Jeremy Olson writes about children and families, and is an overscheduled father of two. His blog tackles the best and worst of parenting, families, health and love. He wants to hear from you - what's going on in your house?

Can courts prevent parents from having more kids?

Posted by: Jeremy Olson Updated: December 5, 2012 - 12:46 PM

A judge in Racine, Wisc., did exactly that Monday when he told a man behind on child support payments that he couldn't have more kids until his debts were paid in full. The man owes $100,000 in child support, and has nine children with six different mothers.

At the prompting of the Racine County prosecutor, judge Tim Boyle stated the no-more-kids condition as part of a probation sentence for the father, Corey Curtis. Boyle lamented that he didn't have the legal authority to order sterilization.

"Common sense dictates you shouldn't have kids you can't afford," the judge said.

Legal scholars debate whether such an order is constitutional in the U.S., but there is legal precedent in the state of Wisconsin. A 4-3 decision in a 2001 case by the Wisconsin Supreme Court ruled that another father -- who coincidentally had also fathered nine children -- could be barred from having more kids until he showed he could financially support his current children. (Among the arguments in that majority opinion: the man was being given probation instead of time in prison, where he surely wouldn't have any kids.)

The judge in Racine determined that his ruling was sufficiently narrow, in that Curtis had a way to have children again if he so desired, said Mike Steenson, a professor who teaches constitutional law at the William Mitchell College of Law in St. Paul. "He can pay his way out of the restriction. If he pays his child support, he can have more children."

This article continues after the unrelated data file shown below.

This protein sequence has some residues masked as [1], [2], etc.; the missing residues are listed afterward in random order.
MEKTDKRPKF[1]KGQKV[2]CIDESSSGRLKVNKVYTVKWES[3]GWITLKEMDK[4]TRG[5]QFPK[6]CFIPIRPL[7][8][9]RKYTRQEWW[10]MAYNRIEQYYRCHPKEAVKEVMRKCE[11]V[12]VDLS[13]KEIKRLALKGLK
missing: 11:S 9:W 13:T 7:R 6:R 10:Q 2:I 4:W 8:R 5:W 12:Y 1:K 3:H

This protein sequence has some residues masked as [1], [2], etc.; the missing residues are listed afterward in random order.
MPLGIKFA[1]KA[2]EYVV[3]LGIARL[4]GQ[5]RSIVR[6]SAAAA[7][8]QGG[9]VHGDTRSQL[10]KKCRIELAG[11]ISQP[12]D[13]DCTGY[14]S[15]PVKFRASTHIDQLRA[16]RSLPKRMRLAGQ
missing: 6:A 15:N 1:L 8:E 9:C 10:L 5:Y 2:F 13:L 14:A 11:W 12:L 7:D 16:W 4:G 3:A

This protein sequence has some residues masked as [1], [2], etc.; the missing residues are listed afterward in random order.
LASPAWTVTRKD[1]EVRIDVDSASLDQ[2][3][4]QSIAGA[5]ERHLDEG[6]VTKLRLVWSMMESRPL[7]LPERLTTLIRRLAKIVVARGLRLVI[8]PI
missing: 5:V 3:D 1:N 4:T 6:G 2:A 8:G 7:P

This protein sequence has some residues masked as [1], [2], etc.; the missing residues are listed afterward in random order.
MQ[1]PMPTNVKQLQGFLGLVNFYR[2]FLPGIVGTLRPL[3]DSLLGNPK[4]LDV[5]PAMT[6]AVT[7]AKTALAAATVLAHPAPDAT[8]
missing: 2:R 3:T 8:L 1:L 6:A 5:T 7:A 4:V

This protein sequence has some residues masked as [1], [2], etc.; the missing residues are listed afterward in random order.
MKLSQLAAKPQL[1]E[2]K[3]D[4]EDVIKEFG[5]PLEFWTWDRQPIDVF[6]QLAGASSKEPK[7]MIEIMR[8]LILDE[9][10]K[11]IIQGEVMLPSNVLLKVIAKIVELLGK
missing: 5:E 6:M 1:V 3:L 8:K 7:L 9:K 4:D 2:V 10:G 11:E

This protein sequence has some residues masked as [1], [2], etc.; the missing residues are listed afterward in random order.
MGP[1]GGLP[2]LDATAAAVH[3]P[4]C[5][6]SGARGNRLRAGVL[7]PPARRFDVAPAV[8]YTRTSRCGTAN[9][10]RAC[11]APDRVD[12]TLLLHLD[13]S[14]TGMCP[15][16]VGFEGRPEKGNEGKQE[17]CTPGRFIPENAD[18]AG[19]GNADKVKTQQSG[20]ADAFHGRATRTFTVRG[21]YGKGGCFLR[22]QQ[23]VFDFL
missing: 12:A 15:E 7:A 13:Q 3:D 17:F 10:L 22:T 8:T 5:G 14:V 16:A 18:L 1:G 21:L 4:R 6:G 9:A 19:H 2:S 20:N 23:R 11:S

Steenson disagrees with the ruling, though, and believes that it -- and other rulings like it -- violate the U.S. Constitution and the American right to procreation. He said there are more rulings like this than are known, and that most receive little attention and don't get appealed. (In news coverage of the Curtis case, it does not appear that Curtis will appeal either.)

American legal history on this issue traces back to 1927, when the U.S. Supreme Court made a ruling in favor of a Virginia statute permitting the sterilization of a woman who was deemed mentally retarded. In reference to the fact that the woman's mother and first child also had mental disabilities, Justice Oliver Wendell Holmes issued the infamous quote that "three generations of imbeciles is enough."

American law has gradually moved away from this decision, though, which was based on the notion of "eugenics" and that the nation should weed out deficient gene pools.

Regarding forced sterilization of criminals, the High Court ruled in 1942 in the case of Skinner vs. Oklahoma that sterilization could not be a condition of sentencing for a crime.

Steenson said there is no guiding Minnesota case law on this issue. He wondered how law enforcement could possible trace and enforce such a condition.

 

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